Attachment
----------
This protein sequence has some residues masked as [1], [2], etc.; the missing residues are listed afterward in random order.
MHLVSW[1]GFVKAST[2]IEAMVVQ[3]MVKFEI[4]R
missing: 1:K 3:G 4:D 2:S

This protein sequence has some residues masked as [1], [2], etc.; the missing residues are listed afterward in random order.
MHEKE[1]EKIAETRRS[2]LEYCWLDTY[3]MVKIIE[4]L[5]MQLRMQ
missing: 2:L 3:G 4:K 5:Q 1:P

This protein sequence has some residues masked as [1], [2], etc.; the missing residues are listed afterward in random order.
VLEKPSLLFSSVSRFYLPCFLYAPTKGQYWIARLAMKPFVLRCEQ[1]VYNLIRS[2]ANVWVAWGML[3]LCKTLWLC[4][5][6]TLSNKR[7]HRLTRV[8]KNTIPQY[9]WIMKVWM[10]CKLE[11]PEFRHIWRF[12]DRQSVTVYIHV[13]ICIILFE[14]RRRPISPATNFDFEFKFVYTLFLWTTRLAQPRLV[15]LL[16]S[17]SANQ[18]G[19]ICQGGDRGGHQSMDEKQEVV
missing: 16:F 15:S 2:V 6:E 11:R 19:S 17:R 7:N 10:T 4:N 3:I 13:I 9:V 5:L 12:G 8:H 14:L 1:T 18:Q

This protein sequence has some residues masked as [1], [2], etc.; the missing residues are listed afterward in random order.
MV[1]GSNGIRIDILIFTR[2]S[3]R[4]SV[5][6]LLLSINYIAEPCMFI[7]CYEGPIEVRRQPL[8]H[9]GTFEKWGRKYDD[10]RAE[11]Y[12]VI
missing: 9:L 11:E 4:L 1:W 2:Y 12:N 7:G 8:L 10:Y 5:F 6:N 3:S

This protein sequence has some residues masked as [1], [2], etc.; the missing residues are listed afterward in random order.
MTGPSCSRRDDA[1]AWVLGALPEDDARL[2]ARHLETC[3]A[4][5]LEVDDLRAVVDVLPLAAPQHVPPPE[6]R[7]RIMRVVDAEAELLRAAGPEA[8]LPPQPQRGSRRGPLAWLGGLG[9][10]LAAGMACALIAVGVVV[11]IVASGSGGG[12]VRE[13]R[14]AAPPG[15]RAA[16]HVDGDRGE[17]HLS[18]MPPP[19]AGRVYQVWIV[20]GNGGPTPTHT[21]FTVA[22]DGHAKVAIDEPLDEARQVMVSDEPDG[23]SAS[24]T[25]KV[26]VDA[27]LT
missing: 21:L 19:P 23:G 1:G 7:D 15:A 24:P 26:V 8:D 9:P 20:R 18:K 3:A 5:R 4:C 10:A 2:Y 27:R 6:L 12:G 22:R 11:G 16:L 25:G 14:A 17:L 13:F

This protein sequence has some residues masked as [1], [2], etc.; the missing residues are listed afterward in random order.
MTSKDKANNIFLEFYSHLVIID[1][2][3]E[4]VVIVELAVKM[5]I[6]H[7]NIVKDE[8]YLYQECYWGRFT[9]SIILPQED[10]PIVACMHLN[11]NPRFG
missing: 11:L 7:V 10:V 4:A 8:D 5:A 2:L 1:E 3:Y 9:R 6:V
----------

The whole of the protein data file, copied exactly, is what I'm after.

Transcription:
This protein sequence has some residues masked as [1], [2], etc.; the missing residues are listed afterward in random order.
MHLVSW[1]GFVKAST[2]IEAMVVQ[3]MVKFEI[4]R
missing: 1:K 3:G 4:D 2:S

This protein sequence has some residues masked as [1], [2], etc.; the missing residues are listed afterward in random order.
MHEKE[1]EKIAETRRS[2]LEYCWLDTY[3]MVKIIE[4]L[5]MQLRMQ
missing: 2:L 3:G 4:K 5:Q 1:P

This protein sequence has some residues masked as [1], [2], etc.; the missing residues are listed afterward in random order.
VLEKPSLLFSSVSRFYLPCFLYAPTKGQYWIARLAMKPFVLRCEQ[1]VYNLIRS[2]ANVWVAWGML[3]LCKTLWLC[4][5][6]TLSNKR[7]HRLTRV[8]KNTIPQY[9]WIMKVWM[10]CKLE[11]PEFRHIWRF[12]DRQSVTVYIHV[13]ICIILFE[14]RRRPISPATNFDFEFKFVYTLFLWTTRLAQPRLV[15]LL[16]S[17]SANQ[18]G[19]ICQGGDRGGHQSMDEKQEVV
missing: 16:F 15:S 2:V 6:E 11:R 19:S 17:R 7:N 10:T 4:N 3:I 13:I 9:V 5:L 12:G 8:H 14:L 1:T 18:Q

This protein sequence has some residues masked as [1], [2], etc.; the missing residues are listed afterward in random order.
MV[1]GSNGIRIDILIFTR[2]S[3]R[4]SV[5][6]LLLSINYIAEPCMFI[7]CYEGPIEVRRQPL[8]H[9]GTFEKWGRKYDD[10]RAE[11]Y[12]VI
missing: 9:L 11:E 4:L 1:W 2:Y 12:N 7:G 8:L 10:Y 5:F 6:N 3:S

This protein sequence has some residues masked as [1], [2], etc.; the missing residues are listed afterward in random order.
MTGPSCSRRDDA[1]AWVLGALPEDDARL[2]ARHLETC[3]A[4][5]LEVDDLRAVVDVLPLAAPQHVPPPE[6]R[7]RIMRVVDAEAELLRAAGPEA[8]LPPQPQRGSRRGPLAWLGGLG[9][10]LAAGMACALIAVGVVV[11]IVASGSGGG[12]VRE[13]R[14]AAPPG[15]RAA[16]HVDGDRGE[17]HLS[18]MPPP[19]AGRVYQVWIV[20]GNGGPTPTHT[21]FTVA[22]DGHAKVAIDEPLDEARQVMVSDEPDG[23]SAS[24]T[25]KV[26]VDA[27]LT
missing: 21:L 19:P 23:G 1:G 7:D 15:A 24:P 26:V 8:D 9:P 20:R 18:K 3:A 5:R 4:C 10:A 2:Y 27:R 6:L 12:G 22:R 11:G 16:L 25:G 14:A 17:L 13:F

This protein sequence has some residues masked as [1], [2], etc.; the missing residues are listed afterward in random order.
MTSKDKANNIFLEFYSHLVIID[1][2][3]E[4]VVIVELAVKM[5]I[6]H[7]NIVKDE[8]YLYQECYWGRFT[9]SIILPQED[10]PIVACMHLN[11]NPRFG
missing: 11:L 7:V 10:V 4:A 8:D 5:A 2:L 1:E 3:Y 9:R 6:V